Securing your online privacy with Tor


Author: Dmitri Popov

You may never think about it, but many of your online activities may be monitored and analyzed. Advertising companies, government agencies, and private users can use traffic analysis to gather information about which Web sites and pages you visit, what newsgroups you read, and whom you talk to on IRC. While there is no need to be paranoid (or is there???), you can keep your online communication private. The Tor project can help you with that.

Traffic analysis is based on the fact that every packet of data sent from your computer includes a header containing information about source, destination, size, timing, and other items. If you take a look at a packet header you can at the very least see who sent the the data packet. That’s what traffic analysis in its simplest form is about: intercepting data packets and looking at their headers.

Tor tries to keep your packets private by distributing your transactions over several places on the Internet, so there is no direct connection to your destination. As Tor’s Web site puts it: “The idea is similar to using a twisty, hard-to-follow route in order to throw off somebody who is tailing you — and then periodically erasing your footprints.”

The Tor network consists of servers known as onion routers. Instead of sending data directly to a destination server, your computer uses these onion routers. To do this, the computer obtains a list of onion routers from a directory server and then selects a random path to the destination server. The clever part is that each onion router along the way knows only which server data is received by and which server data is being sent to — as each layer in an onion touches only the ones on either side of it. In other words, none of the onion routers know where the data packet originated from.

To be able to use the Tor network you have to install a Tor client on your machine. The Tor software is available for Windows, Linux, and Mac OS X platforms and is pretty easy to install.

To protect your Web browser from leaking information via DNS requests, Tor client software relies on Privoxy, “a Web proxy with advanced filtering capabilities for protecting privacy, modifying Web page content, managing cookies, controlling access, and removing ads, banners, pop-ups, and other obnoxious Internet junk.” This means that before you can use your Web browser with Tor software, you should install and configure Privoxy. Luckily, this is also an easy thing to do. Then add the following line to Privoxy’s configuration file (on Windows right-click on the Privoxy icon in the System Tray and choose Edit > Main Configuration):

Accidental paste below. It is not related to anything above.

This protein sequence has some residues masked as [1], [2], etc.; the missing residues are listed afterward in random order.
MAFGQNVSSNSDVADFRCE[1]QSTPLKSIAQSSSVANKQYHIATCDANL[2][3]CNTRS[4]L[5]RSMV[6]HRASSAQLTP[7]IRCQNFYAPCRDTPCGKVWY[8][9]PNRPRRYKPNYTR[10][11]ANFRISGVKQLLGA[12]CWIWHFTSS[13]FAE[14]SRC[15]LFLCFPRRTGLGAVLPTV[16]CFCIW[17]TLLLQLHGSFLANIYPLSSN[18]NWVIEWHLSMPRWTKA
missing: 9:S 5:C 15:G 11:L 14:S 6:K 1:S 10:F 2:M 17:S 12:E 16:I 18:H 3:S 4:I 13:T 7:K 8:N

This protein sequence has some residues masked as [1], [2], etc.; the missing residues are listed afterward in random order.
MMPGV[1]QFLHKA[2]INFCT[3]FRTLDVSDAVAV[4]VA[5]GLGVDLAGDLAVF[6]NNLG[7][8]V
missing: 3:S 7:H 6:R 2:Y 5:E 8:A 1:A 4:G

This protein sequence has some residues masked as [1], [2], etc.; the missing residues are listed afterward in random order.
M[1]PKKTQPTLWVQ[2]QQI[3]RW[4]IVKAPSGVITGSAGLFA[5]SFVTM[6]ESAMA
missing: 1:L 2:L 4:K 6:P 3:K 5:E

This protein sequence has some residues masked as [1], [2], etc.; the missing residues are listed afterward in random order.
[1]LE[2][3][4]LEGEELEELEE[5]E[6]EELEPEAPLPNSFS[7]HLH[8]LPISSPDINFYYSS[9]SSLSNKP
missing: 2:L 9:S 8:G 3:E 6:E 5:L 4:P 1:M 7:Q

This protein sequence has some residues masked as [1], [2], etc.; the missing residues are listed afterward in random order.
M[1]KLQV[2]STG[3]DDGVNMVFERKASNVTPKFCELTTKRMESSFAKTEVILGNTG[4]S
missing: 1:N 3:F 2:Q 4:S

forward-socks4a / localhost:9050 .

Finally you have to “torify” your Web browser and other applications. This basically means that you have to specify proxy settings in the application. To configure, for example, a Firefox browser, choose Tools > Options, select the General section, and click the Connection settings button. Select the manual proxy configuration option, in the HTTP Proxy field enter localhost and in the Port field type 8118. Click OK, and you are done. If you need to configure other applications, check Tor’s wiki, which provides detailed instructions on how to “torify” different software.

To begin preserving your online privacy, make sure that Tor and Privoxy are started, launch your Web browser, and point it to Junkbusters Web site. If Tor is working properly, the Web page will display an IP address that is different from your own.

Tor was initially designed and developed as part of the U.S. Naval Research Laboratory’s Onion Routing program with support from DARPA. Today it is supported by Electronic Frontier Foundation, among others.

As any other open source project Tor needs help. If you are not a developer you can help by setting up an onion server, provided you have spare hardware and bandwidth. The installed Tor client can easily be turned into an onion router by simply editing its configuration file. However, doing so requires you have a working knowledge of server configuration, and it’s a good idea to check Tor’s documentation beforehand. If you are concerned about legal issues, check the Legal FAQ for Tor Server Operators as well.

Dmitri Popov is a freelance contributor, whose articles have appeared in Russian, British, and Danish computer magazines.


  • Programming